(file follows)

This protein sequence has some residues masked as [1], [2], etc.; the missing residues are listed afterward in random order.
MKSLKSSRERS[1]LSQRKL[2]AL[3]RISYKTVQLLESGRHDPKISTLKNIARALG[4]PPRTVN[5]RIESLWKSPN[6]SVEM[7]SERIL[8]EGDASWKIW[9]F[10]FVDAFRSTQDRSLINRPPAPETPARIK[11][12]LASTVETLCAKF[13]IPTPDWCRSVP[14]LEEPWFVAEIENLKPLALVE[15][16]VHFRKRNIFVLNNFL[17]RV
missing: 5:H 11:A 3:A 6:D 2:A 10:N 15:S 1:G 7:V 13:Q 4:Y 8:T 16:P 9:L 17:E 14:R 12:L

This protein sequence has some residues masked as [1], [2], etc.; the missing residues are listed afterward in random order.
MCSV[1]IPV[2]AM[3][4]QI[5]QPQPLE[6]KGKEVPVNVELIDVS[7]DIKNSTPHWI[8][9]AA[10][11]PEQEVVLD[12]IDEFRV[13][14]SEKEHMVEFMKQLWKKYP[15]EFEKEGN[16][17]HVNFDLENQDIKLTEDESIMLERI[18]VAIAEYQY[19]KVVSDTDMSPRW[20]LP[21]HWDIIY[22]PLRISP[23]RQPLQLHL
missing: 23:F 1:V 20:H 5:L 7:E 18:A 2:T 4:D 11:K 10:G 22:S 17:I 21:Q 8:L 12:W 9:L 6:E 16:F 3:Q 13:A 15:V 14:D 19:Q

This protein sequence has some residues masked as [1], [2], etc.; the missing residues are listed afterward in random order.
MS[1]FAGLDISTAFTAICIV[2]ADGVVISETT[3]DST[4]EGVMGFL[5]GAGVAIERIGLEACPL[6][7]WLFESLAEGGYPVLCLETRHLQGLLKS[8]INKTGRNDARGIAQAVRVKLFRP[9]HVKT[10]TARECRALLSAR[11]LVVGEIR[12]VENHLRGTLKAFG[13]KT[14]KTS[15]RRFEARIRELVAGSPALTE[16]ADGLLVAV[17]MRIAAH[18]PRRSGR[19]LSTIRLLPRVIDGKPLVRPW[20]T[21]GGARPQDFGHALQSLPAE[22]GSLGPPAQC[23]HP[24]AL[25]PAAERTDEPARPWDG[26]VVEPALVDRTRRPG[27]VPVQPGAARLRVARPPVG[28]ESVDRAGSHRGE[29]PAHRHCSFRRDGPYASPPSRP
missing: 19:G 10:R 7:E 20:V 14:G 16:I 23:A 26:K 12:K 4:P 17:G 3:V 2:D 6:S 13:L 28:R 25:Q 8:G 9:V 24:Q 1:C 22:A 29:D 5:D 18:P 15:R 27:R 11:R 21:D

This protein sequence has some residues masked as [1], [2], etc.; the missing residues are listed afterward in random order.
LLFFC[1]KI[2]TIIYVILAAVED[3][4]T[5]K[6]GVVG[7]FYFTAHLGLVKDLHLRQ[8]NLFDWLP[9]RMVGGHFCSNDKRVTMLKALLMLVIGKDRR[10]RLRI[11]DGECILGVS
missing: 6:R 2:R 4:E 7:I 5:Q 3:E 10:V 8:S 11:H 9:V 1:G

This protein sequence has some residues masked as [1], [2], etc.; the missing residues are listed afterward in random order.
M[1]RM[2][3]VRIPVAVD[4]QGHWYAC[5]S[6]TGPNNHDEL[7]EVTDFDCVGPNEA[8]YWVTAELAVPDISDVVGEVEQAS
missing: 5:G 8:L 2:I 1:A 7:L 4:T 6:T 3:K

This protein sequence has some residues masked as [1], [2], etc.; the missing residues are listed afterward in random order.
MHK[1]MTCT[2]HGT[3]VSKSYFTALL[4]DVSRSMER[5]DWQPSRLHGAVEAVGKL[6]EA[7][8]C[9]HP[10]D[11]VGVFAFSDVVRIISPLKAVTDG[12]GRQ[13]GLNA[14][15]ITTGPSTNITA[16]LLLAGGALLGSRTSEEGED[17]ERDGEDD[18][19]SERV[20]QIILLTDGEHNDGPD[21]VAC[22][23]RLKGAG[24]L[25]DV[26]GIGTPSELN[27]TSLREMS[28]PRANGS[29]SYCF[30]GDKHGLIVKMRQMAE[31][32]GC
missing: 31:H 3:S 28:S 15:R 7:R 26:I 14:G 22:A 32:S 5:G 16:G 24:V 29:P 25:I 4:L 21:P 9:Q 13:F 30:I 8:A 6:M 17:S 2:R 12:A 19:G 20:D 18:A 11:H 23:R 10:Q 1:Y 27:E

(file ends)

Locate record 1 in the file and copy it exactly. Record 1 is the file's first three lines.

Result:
This protein sequence has some residues masked as [1], [2], etc.; the missing residues are listed afterward in random order.
MKSLKSSRERS[1]LSQRKL[2]AL[3]RISYKTVQLLESGRHDPKISTLKNIARALG[4]PPRTVN[5]RIESLWKSPN[6]SVEM[7]SERIL[8]EGDASWKIW[9]F[10]FVDAFRSTQDRSLINRPPAPETPARIK[11][12]LASTVETLCAKF[13]IPTPDWCRSVP[14]LEEPWFVAEIENLKPLALVE[15][16]VHFRKRNIFVLNNFL[17]RV
missing: 5:H 11:A 3:A 6:D 2:A 10:N 15:S 1:G 7:V 13:Q 4:Y 8:T 16:P 9:L 17:E 14:R 12:L